Article 19: Prayer
We believe that by this means (Matt 11:27†; John 14:6†; Heb 4:14-16†) we have the liberty and privilege of calling upon God, in full confidence that he will show himself a Father to us (Ps 50:15†; 145:18†; Jer 29:12-14†; Matt 6:9†; 7:11†; Luke 11:2†; Rom 5:1; 8:15; Gal 4:6; Eph 2:13-15†; 3:12†; Heb 10:19-22†). For we should have no access to the Father (Rom 5:2; Eph 2:13-15; 3:12; Heb 4:14) except through this Mediator (Matt 28:18†; Mark 16:19† [TR]; John 15:16; Rom 8:33†; Col 3:1†; 1 Tim 2:5; Heb 7:24-25†; 1 John 2:2). And to be heard in his name (John 14:13†; 16:23–24†), we must hold our life from him as from our chief (Rom 8:31-32†; 2 Cor 2:2†[?]; Gal 2:20-21†; Heb 2:17-18†).
Article 20: Justification by Faith
We believe that we are made partakers of this justification by faith alone (John 3:15; Acts 4:12†; Rom 1:17†; 3:22, 26–28; 4:4–5, 25†; 8:1†; 10:4†; Gal 2:16, 20; 3:24; Eph 2:8†; Phil 3:9†; 2 Tim 1:9†; Tit 3:5†; 1 Pet 1:4-5†), as it is written: ‘He suffered for our salvation, that whosoever believeth on him should not perish’ (John 3:16; 6:47†). And this is done inasmuch as we appropriate to our use the promises of life which are given to us through him, and feel their effect when we accept them (John 14:27†; 15:11†; Rom 5:1-2†; Gal 2:15-21†), being assured that we are established by the Word of God and shall not be deceived (Matt 17:20; John 1:7 [?]; 3:16; 10:4†; 17:19–21; Acts 10:43; 2 Cor 1:20†; 5:19, 21; Tit 3:5; Heb 11:6, 10, 13). Thus our justification through faith depends upon the free promises by which God declares and testifies his love to us (John 17:23-26; Rom 1:17; 3:24-25, 27-28, 30; 4:1-3; 5; 8:31-39†; 9:30–32; 10; 11:6; Gal 2:16, 21; 3:24; 5:4; Eph 3:16-19†; Phil 3:9; 2 Tim 1:9; Tit 3:5).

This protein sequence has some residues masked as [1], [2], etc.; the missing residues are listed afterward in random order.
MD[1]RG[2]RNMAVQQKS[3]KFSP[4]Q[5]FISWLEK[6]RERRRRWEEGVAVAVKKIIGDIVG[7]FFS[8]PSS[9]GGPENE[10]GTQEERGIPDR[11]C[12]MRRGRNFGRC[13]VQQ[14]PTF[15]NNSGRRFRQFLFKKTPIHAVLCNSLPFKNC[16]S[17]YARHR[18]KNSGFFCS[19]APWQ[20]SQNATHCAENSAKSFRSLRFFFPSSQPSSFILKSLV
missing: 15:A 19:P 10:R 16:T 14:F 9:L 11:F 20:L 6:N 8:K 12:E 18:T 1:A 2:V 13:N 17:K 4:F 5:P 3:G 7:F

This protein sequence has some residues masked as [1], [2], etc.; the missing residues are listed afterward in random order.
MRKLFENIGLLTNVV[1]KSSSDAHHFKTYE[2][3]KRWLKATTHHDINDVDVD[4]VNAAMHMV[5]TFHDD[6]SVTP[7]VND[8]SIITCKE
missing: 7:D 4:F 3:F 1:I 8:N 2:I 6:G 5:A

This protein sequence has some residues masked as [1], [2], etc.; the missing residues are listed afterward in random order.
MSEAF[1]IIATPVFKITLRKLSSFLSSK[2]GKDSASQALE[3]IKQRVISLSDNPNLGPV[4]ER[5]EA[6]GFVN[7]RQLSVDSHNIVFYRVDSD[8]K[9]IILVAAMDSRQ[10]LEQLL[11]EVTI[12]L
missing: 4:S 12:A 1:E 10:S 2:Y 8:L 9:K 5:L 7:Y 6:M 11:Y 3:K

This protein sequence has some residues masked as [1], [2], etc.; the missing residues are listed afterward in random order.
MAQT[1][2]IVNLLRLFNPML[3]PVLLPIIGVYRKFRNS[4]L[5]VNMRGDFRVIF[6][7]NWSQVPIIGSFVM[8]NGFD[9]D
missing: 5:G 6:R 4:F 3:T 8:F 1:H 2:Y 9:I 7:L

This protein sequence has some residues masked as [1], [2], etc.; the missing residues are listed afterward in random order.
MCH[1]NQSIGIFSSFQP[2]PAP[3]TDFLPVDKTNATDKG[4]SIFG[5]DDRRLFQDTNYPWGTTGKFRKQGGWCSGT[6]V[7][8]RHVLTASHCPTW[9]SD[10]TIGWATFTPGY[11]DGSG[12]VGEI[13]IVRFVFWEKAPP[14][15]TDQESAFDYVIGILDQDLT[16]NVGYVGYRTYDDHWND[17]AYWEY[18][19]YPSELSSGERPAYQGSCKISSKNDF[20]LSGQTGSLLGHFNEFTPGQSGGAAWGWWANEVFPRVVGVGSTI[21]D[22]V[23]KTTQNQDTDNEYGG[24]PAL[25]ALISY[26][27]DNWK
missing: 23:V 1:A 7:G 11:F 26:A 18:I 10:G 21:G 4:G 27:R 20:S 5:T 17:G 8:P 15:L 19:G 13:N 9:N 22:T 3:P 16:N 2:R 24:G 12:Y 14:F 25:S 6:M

Article 21: The Gift of Faith
We believe that we are enlightened in faith by the secret power of the Holy Spirit (Rom 5:5†; 1 Cor 2:12; 2 Cor 1:22†; Eph 1:17-18; 1 Thess 1:5; 2 Pet 1:3-4), that it is a gratuitous and special gift which God grants to whom he will (John 15:16†; Rom 9:16, 18, 24-25; 1 Cor 4:7; Eph 2:8†; 1 Pet 1:3-4†), so that the elect have no cause to glory, but are bound to be doubly thankful that they have been preferred to others (Rom 2:29†; 12:3†; 1 Cor 4:7†; Eph 2:8; Phil 1:28; 1 Pet 1:5-11†). [The Gift of Perseverance] We believe also that faith is not given to the elect only to introduce them into the right way, but also to make them continue in it to the end (1 Cor 1:8-9). For as it is God who hath begun the work, he will also perfect it (Isa 26:12†; Luke 17:5†; John 6:29†; 1 Cor 10:13†; Phil 1:6; 2:13).
Article 22: Our Regeneration